Time-lapse shot of an osteoblast cell on the surface of a cantilever. (via EPFL & PNAS.org)
French scientists from École polytechnique fédérale de Lausanne (EPFL) have created a new nanosensor that can detect life forms as small as bacteria. They are currently planning on pitching their new technology to NASA and the ESA (European Space Agency) for development of a grid of nanosensors that can be launched with future probes to detect extraterrestrial life. The technology is exciting and would be more accurate than current sensors and methods of gaining data from extraterrestrial planets.
At the moment, probes like Philae gather chemical data in order to find out the chemical makeup of the terrain or the atmosphere. Then, scientists simply assume that if a planet has an atmosphere similar to ours that life could-possibly-maybe exist there. However, who knows what other type of atmospheres could sustain other types of life forms. So, rather than making inferences, this device would be able to tell you if there were actual, living, microscopic, life forms anywhere. Hence, the future possibilities of this device are plenty, but space exploration is its first stop.
Of course, if we discovered larger life forms like deer or intelligent aliens, then it would be much easier to detect, but that probably won’t happen so long as we are confined to exploring within our own solar system.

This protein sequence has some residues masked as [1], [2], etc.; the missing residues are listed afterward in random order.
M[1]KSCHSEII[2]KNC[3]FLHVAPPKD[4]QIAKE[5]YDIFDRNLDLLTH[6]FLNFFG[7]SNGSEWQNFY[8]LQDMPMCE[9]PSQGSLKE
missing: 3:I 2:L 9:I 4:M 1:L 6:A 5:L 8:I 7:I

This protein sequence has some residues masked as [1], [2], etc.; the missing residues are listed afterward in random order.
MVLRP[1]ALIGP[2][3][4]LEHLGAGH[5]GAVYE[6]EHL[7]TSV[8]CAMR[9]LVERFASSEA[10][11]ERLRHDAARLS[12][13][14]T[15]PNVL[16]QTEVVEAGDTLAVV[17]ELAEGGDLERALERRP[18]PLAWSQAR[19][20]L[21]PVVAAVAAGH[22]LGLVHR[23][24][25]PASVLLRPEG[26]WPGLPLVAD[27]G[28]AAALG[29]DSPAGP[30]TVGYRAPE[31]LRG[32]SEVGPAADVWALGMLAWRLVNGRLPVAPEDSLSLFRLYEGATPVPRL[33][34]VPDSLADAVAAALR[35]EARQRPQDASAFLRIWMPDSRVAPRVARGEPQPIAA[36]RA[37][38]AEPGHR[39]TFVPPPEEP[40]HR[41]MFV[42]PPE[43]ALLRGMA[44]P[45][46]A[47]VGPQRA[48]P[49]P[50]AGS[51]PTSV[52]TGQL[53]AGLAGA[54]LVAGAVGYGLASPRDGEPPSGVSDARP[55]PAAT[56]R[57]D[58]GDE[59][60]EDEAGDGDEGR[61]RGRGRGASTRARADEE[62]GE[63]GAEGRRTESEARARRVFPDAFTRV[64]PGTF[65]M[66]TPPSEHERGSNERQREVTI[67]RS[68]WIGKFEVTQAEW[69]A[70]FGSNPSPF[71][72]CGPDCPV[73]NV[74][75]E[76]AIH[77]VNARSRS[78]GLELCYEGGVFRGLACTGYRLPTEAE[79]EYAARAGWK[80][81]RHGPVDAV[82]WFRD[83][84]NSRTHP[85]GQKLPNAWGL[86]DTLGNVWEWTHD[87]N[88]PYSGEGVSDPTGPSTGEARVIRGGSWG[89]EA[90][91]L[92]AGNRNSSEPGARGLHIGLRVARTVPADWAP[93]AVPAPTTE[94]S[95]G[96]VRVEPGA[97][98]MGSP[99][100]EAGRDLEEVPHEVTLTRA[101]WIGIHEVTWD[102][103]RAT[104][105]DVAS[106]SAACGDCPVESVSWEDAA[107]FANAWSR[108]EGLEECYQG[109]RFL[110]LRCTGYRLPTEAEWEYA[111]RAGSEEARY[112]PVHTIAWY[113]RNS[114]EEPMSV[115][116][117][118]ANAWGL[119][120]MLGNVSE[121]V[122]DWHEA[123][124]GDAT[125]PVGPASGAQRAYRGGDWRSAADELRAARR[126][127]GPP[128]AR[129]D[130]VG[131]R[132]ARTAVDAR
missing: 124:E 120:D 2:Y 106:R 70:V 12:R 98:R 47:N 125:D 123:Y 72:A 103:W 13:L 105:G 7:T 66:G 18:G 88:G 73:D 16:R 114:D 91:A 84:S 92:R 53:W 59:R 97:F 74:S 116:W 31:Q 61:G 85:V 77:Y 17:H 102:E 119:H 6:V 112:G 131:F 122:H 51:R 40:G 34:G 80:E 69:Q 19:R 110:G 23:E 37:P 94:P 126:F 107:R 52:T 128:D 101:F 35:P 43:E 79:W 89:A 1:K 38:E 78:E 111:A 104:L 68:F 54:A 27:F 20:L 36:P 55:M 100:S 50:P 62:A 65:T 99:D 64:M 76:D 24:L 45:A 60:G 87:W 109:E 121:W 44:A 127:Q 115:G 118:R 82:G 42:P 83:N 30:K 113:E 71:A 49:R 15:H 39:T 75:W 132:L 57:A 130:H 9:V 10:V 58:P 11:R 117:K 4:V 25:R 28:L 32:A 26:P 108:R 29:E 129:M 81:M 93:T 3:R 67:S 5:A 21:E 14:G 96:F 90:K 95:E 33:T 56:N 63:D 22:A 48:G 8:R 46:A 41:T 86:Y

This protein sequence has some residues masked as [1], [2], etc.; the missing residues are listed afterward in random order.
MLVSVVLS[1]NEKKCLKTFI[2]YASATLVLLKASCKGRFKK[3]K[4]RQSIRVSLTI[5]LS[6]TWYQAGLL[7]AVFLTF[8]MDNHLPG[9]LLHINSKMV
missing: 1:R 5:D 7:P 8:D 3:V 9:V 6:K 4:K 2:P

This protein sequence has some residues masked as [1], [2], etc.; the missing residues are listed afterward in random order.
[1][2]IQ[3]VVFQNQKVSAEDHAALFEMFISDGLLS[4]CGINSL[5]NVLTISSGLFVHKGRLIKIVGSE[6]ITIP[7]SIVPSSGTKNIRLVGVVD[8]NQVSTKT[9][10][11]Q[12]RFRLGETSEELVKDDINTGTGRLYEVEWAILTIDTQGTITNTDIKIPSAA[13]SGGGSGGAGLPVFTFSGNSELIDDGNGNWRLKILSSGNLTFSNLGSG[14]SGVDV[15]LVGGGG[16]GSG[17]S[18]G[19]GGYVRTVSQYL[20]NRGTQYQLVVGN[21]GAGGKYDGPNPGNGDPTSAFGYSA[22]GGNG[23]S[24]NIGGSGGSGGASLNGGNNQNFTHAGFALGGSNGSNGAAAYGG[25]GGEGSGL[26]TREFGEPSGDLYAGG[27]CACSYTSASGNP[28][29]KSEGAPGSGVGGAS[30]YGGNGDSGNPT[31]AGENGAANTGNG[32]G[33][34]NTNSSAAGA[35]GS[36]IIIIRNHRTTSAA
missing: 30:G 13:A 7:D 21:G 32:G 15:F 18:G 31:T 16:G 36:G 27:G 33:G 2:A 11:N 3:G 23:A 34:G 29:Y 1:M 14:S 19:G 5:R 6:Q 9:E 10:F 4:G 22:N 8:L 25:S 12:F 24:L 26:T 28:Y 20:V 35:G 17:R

This nanosensor has a deceptively simple construction and function which make it viable. It basically involves a cantilever and a laser motion sensor. Any living cells on the cantilever will produce mini-vibrations of the cantilever that will be detected by the laser motion sensor. So, simply, when there are living cells moving around, the motion sensor will detect vibrations. When the cells are dead, then no vibrations will be detected. The team tested their sensor with osteoblast cells which they later killed and found their sensor to be very accurate at detecting whether the cells were alive or dead. The sensor should also be able to detect using a scale from 0-500 how many bacteria are present (guesstimating). Greater vibrations equals greater living cells, I suppose.
In a more impressive slant, the sensor should also be able to detect different types of living organisms present and isolate their data using vibration signatures, but you'll have to see their published findings in PNAS to figure out how well they did with that feature.
However, I don't know how the team will control and weed out vibrations caused by environment activity (I'm thinking wind and movement) from those caused by living cells. The environment on the surface of Jupiter's moons will be decisively different from the surface of a laboratory table in a controlled, earth-bound environment.
For more Earthly applications of the sensor, the team is thinking that it could be used in clinical drug trials, particularly for cancer medication. In theory, if the cantilever were dipped in cancer cells, then had the pharmaceuticals applied, the sensor should be able to detect whether any cells were killed through variations in vibration.
It will probably take some time before this sensor gets adopted and perfected for larger-scale, real-world missions but I wouldn't be surprised if the next space probes were truly able to detect life on Mars.
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